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UV Skin Damage In A Different Light

Despite all the warnings to avoid exposure to the sun and to wear sunscreen, scientists don't really know how the sun damages our skin. Now, they're a bit closer to the answer.

Two scientists recently discovered that sunlight triggers a harmful reaction when it strikes a molecule in our skin--ironically a molecule once thought to be "nature's sunscreen." The work suggests the science behind the sagging, leathery skin typical of long-term sun worshipers, and may also shed light on how ultraviolet light causes skin cancer.

"We studied a natural component of human skin exposed to ultraviolet light and uncovered a new chemical reaction that may contribute to aging [of the skin] and cancer," said Dr. John Simon, who led the study.

The research will appear in the September 1 issue of the Proceedings of the National Academy of Sciences. The work was conducted at the University of California, San Diego by Dr. John D. Simon (who is now at Duke University), and his graduate student Kerry Hanson (who is now a postdoctoral fellow at the University of Illinois at Urbana-Champaign).

The sun's harmful rays come in two flavors: ultraviolet A and ultraviolet B. Evidence mounts that ultraviolet A and B both play a role in causing skin cancer and photoaging, which is characterized by deep, premature wrinkles, thickened skin, and age spots.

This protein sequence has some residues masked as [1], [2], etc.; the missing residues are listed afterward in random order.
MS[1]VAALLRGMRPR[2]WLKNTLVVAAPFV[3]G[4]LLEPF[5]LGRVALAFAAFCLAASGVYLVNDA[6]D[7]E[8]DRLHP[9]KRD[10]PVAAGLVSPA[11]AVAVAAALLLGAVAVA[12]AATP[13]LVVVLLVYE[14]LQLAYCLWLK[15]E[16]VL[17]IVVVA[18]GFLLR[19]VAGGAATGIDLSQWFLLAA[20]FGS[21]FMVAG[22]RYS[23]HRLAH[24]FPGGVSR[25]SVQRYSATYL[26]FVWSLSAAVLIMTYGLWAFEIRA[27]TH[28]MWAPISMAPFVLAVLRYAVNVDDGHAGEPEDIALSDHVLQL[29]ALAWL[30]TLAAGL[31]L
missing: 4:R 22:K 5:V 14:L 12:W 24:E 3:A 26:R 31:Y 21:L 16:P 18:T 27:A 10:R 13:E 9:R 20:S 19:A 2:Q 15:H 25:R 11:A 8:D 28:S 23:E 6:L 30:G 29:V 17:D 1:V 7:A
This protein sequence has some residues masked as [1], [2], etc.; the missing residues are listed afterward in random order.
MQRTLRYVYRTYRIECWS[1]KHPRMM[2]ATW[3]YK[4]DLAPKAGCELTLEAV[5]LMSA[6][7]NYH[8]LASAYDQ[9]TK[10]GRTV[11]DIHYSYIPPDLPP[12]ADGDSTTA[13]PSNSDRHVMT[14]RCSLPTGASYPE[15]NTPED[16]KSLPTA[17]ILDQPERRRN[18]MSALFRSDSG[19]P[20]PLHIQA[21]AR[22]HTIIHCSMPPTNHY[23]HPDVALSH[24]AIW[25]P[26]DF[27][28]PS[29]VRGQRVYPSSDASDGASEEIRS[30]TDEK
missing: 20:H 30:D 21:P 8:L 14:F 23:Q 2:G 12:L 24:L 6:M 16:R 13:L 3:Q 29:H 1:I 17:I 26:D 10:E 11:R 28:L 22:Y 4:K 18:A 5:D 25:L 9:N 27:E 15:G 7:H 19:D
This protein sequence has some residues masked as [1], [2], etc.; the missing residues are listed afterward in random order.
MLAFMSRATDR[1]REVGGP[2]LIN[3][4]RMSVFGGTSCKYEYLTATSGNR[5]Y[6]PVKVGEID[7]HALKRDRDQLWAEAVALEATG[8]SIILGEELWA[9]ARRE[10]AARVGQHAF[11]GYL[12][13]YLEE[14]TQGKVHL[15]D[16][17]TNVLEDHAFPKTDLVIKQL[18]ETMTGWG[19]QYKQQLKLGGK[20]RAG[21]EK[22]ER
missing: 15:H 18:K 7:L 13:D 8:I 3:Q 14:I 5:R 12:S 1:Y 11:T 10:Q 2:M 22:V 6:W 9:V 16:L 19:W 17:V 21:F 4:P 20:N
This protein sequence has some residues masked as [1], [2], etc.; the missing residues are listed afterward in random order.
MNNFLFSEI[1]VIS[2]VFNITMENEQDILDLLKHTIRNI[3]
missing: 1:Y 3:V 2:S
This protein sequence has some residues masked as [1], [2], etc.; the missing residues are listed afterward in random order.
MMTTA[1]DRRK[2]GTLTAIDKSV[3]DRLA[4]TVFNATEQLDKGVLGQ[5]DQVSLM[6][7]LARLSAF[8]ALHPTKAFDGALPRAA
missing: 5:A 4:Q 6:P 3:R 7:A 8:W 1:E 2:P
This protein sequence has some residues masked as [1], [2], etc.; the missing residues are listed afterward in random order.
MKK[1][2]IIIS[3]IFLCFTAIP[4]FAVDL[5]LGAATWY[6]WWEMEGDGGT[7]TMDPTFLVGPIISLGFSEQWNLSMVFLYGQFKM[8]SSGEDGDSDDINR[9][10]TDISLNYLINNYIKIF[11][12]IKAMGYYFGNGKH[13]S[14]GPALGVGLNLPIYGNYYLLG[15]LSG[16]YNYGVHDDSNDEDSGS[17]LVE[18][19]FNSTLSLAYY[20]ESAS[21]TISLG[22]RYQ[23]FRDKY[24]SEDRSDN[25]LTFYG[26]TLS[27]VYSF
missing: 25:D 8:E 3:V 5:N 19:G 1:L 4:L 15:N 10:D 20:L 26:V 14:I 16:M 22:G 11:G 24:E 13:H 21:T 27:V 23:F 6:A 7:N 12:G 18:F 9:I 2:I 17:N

Time, gravity, and heredity notwithstanding, "something like 90 percent of all the visible signs of aging are from ultra-violet sources," said Dr. Kerry Hanson. "Photoaging is not just a cosmetic effect. It destroys the integrity of your skin."

The focus of this study is the sun-sensitive molecule called trans-urocanic acid (t-UA). Formed in the top layer of the skin, t-UA molecules cover our bodies, acting like antennae for light. In the 1950s, urocanic acid was hailed as a "natural sunscreen" because it absorbs ultraviolet B light. It was thus thought to protect against damage by such rays, which can potentially
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Contact: Alisa Machalek
machalea@nigms.nih.gov
(301) 496-7301
NIH/National Institute of General Medical Sciences
1-Sep-1998


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